Soft facts, suitability and data protection

Debbie Gupta's comments on suitability and 'soft facts' present an interesting dilemma for firms. Suitability requirements have always been vague (possibly deliberately so) about what information a firm is required to collect in order to justify suitability. The rules use wording such as "Investment firms shall determine the extent of the information to be collected from clients [and] such information as is necessary for the firm to understand the essential facts about the client" (MiFID business) and "A firm must obtain from the client such information as is necessary for the firm to understand the essential facts about him" (Non-MiFID business). So there is the potential for moving goalposts here in terms of the regulator's expectations, which is particularly pertinent given the FCA''s latest suitability review.

What all firms should do is review their internal policy on know-your-client and consider the type of information that they expect to be collected for different types of client and advice, and then ensure that a system is in place to monitor compliance with that policy. That way a firm can show that they have considered this issue carefully and have taken steps to address it. It may look particularly poor for firms if they (i) cannot show that they have considered this issue at all, and/or (ii) have a significant level of variation in the information collected across the business by different advisers etc. As always with the regulator you should have a reasonably consistent approach and be able to justify that approach.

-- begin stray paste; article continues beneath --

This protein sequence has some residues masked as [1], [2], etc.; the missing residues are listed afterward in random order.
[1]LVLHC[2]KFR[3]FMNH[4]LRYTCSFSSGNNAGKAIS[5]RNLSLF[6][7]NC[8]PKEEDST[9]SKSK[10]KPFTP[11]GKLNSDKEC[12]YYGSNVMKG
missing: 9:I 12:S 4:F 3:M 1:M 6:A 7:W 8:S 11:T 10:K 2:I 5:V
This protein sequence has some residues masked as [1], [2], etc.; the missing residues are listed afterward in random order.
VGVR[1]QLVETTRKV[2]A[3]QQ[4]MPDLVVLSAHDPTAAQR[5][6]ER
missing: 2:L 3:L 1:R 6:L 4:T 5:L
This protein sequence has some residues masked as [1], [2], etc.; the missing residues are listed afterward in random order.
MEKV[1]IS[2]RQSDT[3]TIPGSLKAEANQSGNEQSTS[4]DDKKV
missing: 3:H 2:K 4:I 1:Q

If a firm is collecting these types of 'soft facts', then it should also consider its Privacy Policy, the lawful basis on which it is processing this type of data and its information security, to ensure that the firm is adequately dealing with any increased risk in those areas from collecting this type of personal data (which could stray into 'special category data'). Firms may have to move to a consent-based model for processing this wider range of personal data if they are currently relying on 'legitimate interests', or should at least give some thought to whether 'legitimate interests' can still apply, and document the process and the decision arrived at, in case of later challenge.

Advisers should capture a client’s soft facts as well as their financial position in their suitability report, the FCA has said. The regulator’s head of life insurance and advice supervision Debbie Gupta told the Dynamic Planner conference that looking at the emotions and reasoning behind goals could help create more robust recommendations.